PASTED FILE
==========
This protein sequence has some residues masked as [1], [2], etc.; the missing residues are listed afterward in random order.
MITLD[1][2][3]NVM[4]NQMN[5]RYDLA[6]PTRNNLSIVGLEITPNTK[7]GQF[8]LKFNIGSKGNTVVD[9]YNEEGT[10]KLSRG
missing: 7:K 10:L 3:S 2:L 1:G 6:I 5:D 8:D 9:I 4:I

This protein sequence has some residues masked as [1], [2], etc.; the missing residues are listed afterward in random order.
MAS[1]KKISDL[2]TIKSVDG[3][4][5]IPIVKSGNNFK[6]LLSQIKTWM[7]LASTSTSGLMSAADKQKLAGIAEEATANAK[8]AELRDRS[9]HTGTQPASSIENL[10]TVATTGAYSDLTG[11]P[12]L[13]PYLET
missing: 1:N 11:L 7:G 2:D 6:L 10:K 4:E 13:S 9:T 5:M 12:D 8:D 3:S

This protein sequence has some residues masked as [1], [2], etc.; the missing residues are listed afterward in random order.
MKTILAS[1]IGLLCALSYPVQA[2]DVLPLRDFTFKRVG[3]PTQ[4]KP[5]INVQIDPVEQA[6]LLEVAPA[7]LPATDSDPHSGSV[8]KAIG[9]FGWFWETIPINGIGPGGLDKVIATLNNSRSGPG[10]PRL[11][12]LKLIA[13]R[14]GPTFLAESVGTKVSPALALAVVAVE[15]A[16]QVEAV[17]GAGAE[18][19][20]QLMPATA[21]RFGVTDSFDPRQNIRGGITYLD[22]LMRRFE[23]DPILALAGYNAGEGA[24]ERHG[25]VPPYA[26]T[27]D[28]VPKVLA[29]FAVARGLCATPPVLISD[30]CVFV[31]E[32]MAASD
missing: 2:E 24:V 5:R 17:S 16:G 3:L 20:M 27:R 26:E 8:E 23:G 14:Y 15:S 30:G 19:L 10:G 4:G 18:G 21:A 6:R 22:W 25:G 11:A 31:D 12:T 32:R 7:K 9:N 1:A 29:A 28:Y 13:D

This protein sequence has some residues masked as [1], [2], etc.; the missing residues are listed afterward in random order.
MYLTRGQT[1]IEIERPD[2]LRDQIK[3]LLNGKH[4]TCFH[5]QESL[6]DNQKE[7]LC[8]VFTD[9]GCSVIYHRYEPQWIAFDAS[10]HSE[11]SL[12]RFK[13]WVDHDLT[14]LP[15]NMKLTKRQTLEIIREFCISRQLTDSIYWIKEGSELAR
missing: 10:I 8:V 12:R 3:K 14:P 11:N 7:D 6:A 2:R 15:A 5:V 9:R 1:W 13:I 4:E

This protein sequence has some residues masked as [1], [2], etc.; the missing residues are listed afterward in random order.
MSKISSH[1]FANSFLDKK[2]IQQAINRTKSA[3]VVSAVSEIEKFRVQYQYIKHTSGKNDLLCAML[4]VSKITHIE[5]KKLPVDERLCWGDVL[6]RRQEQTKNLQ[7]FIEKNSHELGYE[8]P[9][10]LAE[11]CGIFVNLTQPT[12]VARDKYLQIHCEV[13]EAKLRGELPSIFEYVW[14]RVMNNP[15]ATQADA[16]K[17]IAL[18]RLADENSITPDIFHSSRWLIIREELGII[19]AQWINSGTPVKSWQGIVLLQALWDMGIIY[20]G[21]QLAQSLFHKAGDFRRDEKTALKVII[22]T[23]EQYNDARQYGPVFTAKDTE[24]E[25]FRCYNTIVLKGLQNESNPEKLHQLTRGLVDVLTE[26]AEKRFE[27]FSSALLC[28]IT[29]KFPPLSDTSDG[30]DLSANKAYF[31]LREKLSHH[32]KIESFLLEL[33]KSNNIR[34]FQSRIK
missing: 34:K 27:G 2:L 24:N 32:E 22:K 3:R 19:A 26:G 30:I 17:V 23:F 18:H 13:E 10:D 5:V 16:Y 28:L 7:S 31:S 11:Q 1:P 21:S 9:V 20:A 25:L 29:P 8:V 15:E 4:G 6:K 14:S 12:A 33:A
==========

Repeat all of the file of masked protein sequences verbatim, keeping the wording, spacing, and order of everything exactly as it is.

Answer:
This protein sequence has some residues masked as [1], [2], etc.; the missing residues are listed afterward in random order.
MITLD[1][2][3]NVM[4]NQMN[5]RYDLA[6]PTRNNLSIVGLEITPNTK[7]GQF[8]LKFNIGSKGNTVVD[9]YNEEGT[10]KLSRG
missing: 7:K 10:L 3:S 2:L 1:G 6:I 5:D 8:D 9:I 4:I

This protein sequence has some residues masked as [1], [2], etc.; the missing residues are listed afterward in random order.
MAS[1]KKISDL[2]TIKSVDG[3][4][5]IPIVKSGNNFK[6]LLSQIKTWM[7]LASTSTSGLMSAADKQKLAGIAEEATANAK[8]AELRDRS[9]HTGTQPASSIENL[10]TVATTGAYSDLTG[11]P[12]L[13]PYLET
missing: 1:N 11:L 7:G 2:D 6:L 10:K 4:E 13:S 9:T 5:M 12:D 8:D 3:S

This protein sequence has some residues masked as [1], [2], etc.; the missing residues are listed afterward in random order.
MKTILAS[1]IGLLCALSYPVQA[2]DVLPLRDFTFKRVG[3]PTQ[4]KP[5]INVQIDPVEQA[6]LLEVAPA[7]LPATDSDPHSGSV[8]KAIG[9]FGWFWETIPINGIGPGGLDKVIATLNNSRSGPG[10]PRL[11][12]LKLIA[13]R[14]GPTFLAESVGTKVSPALALAVVAVE[15]A[16]QVEAV[17]GAGAE[18][19][20]QLMPATA[21]RFGVTDSFDPRQNIRGGITYLD[22]LMRRFE[23]DPILALAGYNAGEGA[24]ERHG[25]VPPYA[26]T[27]D[28]VPKVLA[29]FAVARGLCATPPVLISD[30]CVFV[31]E[32]MAASD
missing: 2:E 24:V 5:R 17:S 16:G 3:L 20:M 27:R 26:E 8:E 23:G 14:Y 15:S 30:G 19:L 10:G 4:G 18:G 21:A 6:R 22:W 25:G 11:A 31:D 12:T 32:R 7:K 9:N 1:A 29:A 28:Y 13:D

This protein sequence has some residues masked as [1], [2], etc.; the missing residues are listed afterward in random order.
MYLTRGQT[1]IEIERPD[2]LRDQIK[3]LLNGKH[4]TCFH[5]QESL[6]DNQKE[7]LC[8]VFTD[9]GCSVIYHRYEPQWIAFDAS[10]HSE[11]SL[12]RFK[13]WVDHDLT[14]LP[15]NMKLTKRQTLEIIREFCISRQLTDSIYWIKEGSELAR
missing: 10:I 8:V 12:R 3:K 14:P 11:N 7:D 6:A 2:R 15:A 5:V 9:R 1:W 13:I 4:E

This protein sequence has some residues masked as [1], [2], etc.; the missing residues are listed afterward in random order.
MSKISSH[1]FANSFLDKK[2]IQQAINRTKSA[3]VVSAVSEIEKFRVQYQYIKHTSGKNDLLCAML[4]VSKITHIE[5]KKLPVDERLCWGDVL[6]RRQEQTKNLQ[7]FIEKNSHELGYE[8]P[9][10]LAE[11]CGIFVNLTQPT[12]VARDKYLQIHCEV[13]EAKLRGELPSIFEYVW[14]RVMNNP[15]ATQADA[16]K[17]IAL[18]RLADENSITPDIFHSSRWLIIREELGII[19]AQWINSGTPVKSWQGIVLLQALWDMGIIY[20]G[21]QLAQSLFHKAGDFRRDEKTALKVII[22]T[23]EQYNDARQYGPVFTAKDTE[24]E[25]FRCYNTIVLKGLQNESNPEKLHQLTRGLVDVLTE[26]AEKRFE[27]FSSALLC[28]IT[29]KFPPLSDTSDG[30]DLSANKAYF[31]LREKLSHH[32]KIESFLLEL[33]KSNNIR[34]FQSRIK
missing: 34:K 27:G 2:L 24:N 32:E 22:K 3:R 19:A 26:G 30:I 17:V 23:F 18:H 13:E 10:D 5:V 16:Y 28:L 7:S 31:S 11:Q 1:P 21:S 9:V 20:A 25:L 29:P 8:V 15:E 4:G 6:K 14:S 12:A 33:A